Consumer confidence soars
Consumer confidence is at an all-time high in Winnipeg, and that has experts forecasting a merry Christmas for local retailers.
A new Jory capital/Winnipeg Free Press consumer confidence survey found 87 per cent of adult Winnipeggers are optimistic about the city's economic future.
That's 17 percentage points higher than it was a year ago, when the global economic recession was starting to take hold, and the highest it's been in the nearly 14 years since Probe Research began conducting the quarterly surveys.
What's even more encouraging is that 38 per cent of the 1,000 Manitobans surveyed also said they expect their own financial situations to improve over the next year.
That's five percentage points higher than a year ago.
It's also substantially better than the results from a recent Conference Board of Canada survey, which found only 28 per cent of Canadians thought they'd be better off financially a year from now.
Probe Research president Scott McKay and University of Manitoba marketing professor Rob Warren said those kinds of confidence numbers should keep the cash registers humming during the upcoming Christmas shopping season.
"When people are confident, not only about their existing income but also their longer-term income, they'll spend more money," Warren said.
"To have Winnipeg consumers feeling that strongly about the place where they live has got to be good news (for retailers)," McKay said. "It's got to be good for everybody."
Although the survey found rural Manitobans weren't as upbeat -- only 79 per cent of them said they were optimistic about their community's economic outlook -- McKay and Jory Capital CEO Patrick Cooney blamed that on the cold, wet weather this past spring and summer, on weak commodity prices and on the financial crisis within the local hog industry.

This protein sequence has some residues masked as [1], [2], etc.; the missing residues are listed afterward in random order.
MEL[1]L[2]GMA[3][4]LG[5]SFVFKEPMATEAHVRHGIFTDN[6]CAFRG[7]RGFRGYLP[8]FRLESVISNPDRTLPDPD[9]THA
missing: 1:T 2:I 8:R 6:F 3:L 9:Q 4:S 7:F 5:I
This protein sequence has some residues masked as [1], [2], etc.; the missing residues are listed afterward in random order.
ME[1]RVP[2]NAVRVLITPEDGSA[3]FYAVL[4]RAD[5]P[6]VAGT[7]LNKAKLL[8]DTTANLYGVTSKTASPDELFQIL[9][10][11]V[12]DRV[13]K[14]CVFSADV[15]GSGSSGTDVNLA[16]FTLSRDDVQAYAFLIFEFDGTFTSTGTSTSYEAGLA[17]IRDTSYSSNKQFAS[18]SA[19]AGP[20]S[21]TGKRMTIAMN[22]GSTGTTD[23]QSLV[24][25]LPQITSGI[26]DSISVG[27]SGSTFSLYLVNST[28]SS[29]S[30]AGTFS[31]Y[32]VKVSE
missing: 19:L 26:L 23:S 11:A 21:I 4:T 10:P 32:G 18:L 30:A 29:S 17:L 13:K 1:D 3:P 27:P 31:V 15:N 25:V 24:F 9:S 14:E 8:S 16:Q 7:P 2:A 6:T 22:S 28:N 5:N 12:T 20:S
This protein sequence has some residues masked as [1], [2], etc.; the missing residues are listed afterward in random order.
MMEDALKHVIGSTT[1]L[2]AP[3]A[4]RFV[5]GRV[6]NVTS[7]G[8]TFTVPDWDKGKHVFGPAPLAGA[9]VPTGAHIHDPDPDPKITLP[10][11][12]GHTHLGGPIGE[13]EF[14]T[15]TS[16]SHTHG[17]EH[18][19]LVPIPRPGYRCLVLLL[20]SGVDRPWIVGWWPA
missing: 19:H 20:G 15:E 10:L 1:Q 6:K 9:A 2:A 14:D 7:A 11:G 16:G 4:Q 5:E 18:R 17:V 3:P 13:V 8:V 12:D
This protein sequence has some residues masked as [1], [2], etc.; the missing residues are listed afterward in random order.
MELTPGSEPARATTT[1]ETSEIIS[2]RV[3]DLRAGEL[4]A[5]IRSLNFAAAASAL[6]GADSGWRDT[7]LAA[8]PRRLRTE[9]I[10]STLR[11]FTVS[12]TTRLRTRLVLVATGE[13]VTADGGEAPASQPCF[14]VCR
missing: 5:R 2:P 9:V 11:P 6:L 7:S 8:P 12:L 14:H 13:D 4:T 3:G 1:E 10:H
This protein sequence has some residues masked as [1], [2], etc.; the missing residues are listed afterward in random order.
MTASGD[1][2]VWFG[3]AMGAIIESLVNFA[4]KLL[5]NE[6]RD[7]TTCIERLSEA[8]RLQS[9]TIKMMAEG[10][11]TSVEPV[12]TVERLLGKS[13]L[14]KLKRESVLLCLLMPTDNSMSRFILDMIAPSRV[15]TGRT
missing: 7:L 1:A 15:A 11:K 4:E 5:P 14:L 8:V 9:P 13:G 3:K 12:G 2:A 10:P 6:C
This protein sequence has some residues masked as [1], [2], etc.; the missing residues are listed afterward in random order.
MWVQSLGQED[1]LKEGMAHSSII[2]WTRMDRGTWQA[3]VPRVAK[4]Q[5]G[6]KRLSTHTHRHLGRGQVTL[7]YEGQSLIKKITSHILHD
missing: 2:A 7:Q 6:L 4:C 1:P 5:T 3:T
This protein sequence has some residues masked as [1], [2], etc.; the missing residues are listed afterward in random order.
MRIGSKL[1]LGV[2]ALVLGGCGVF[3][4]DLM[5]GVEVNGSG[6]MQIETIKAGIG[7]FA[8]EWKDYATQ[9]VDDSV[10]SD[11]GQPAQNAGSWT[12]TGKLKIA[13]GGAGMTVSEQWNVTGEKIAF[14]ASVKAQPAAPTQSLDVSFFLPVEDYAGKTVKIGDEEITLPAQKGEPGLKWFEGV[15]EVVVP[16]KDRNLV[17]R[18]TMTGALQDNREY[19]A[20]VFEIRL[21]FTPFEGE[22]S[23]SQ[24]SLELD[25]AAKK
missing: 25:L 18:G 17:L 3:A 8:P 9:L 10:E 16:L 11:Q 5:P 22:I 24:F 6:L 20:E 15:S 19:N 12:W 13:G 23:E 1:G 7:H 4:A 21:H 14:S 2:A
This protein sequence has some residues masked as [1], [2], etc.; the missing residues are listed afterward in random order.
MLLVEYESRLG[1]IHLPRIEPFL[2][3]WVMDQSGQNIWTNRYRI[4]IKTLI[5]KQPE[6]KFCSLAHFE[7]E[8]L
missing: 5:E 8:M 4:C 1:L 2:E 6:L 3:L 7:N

Luke Nolan, owner of The Haberdashery Guys & Girls store on Albert Street, said he was already feeling pretty good about his retail prospects for this Christmas.
And now he's feeling even better after hearing the latest consumer-confidence numbers.
Nolan said he's also found consumers tend to spend more freely if they're feeling good about the local economy.
"And I think this area (the Exchange District) is also getting busier," he said.
"So I think this Christmas will be good."
Probe also asked Manitobans how confident they were the Canadian recession is now behind us, and three out of five (59 per cent) said they thought it was. McKay said that's likely another reason why Winnipeggers are so upbeat about the future.
Another was the fact Manitoba wasn't as hard hit by the recession as most other parts of the country, he said.
"I do believe that most Manitobans never thought we were in a recession here..."
While a majority of Manitobans think the Canadian recession is over, Jory's Cooney isn't one of them.
He said consumer and government debt loads are still way too high and Canada's leading trading partner -- the United States -- is still in a lot of economic trouble with a weakening currency and rising unemployment rates.
"We're not out of woods yet, by any means," he said.